Pride and Prejudice by Jane Austen

Pride and Prejudice has delighted generations of readers with its unforgettable cast of characters, carefully choreographed plot, and a hugely entertaining view of the world and its absurdities. With the arrival of eligible young men in their neighbourhood, the lives of Mr and Mrs Bennet and their five daughters are turned inside out and upside down. Pride encounters prejudice, upward-mobility confronts social disdain, and quick-wittedness challenges sagacity, as misconceptions and hasty judgements lead to a heartache and scandal, but eventually to true understanding, self-knowledge, and love. In this supremely satisfying story, Jane Austen balances comedy with seriousness, and witty observation with profound insight. If Elizabeth Bennet returns again and again to her letter from Mr Darcy, readers of the novel are drawn even more irresistibly by its captivating wisdom.

What a love story

It's taken me a long time to write this review, as the book gave me a lot to think about and reflect upon. After reading it I watched both the film from 2005 with Keira Knightley and the BBC mini-series from 1995 with Colin Firth. Both, but particular the first, intensified the emotions and clarified some of the meanings. I struggled a bit whilst reading the book, particularly with the first half as some of the often long dialogue is obscure for a modern reader with no particular scholarly education in such literature. The language Austen used is flowing and intricate and though I loved it, it was also often difficult to follow and truly comprehend the very delicate hints and manoeuvres in society.

Pride and Prejudice is in my eyes the ultimate love story and I can't help but sigh and wonder where my very own Mr. Darcy is hiding. I love how they never get physical. Modern love stories, like predator and prey, seems to circle one thing and one thing only - lust and eventual sex. Here, they talk and argue, debate and dance and ever so slowly do their eyes open to see the other clearly.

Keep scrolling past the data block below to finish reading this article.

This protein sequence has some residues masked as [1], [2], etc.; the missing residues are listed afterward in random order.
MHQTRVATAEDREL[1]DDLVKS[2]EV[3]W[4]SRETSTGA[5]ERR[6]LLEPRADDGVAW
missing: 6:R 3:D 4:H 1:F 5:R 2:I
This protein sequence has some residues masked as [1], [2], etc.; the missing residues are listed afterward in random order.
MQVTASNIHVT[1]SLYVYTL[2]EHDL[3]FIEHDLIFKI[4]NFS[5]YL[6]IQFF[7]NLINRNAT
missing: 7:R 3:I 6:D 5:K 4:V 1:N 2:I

Having always been a fan of the film from 2005, Keira Knightley's portrayal of Elizabeth is fixed in my mind, but I loved the layers the book added to her and I came to know her thoughts and reasoning so much better. She is a truly amazing character and Austen was a master at portraying multi-dimensioned characters.

It's very clear why Austen became such a successful author, but if you look at her own life it's actually rather depressing.* Born in 1775, she died just 42 years later, unwed. She lived by her pen, and it seems that she gave all her female characters what she never achieved; After some hardship they find true love in wealthy man and have all they could ever have wanted. I don't mean to demean her works, she also aptly portrayed how women of that time were forced to depend on men and her social commentary and realism is magnificent.

333 pages / published in 1813
Review by Iben Jakobsen, BoB, 2011

*on that note, Becoming Jane is a frightfully bland film and it's pretty sad how her life turned out.

Should you wish to read something completely different, I recommend reading Mr Darcy, Vampyre.


  1. So glad you enjoyed this one :)

    I've read some other Austen books but nothing compares to P&P!

  2. @Sam - I was deeply amazed at how much it touched me. Was very hard to write a decent review that did it justice, difficult to put words to something so good.

  3. I absolutely LOVE this book. Mr. Darcy was in my dreams for years - okay, maybe he still is... :)

  4. This is my favourite Jane Austen, Elizabeth is one of my favourite literary characters of all time. I love how she really tells Lady Catherine to go shove it, and how she tears strips off Darcy after his first, terrible, proposal. And with such decorum!


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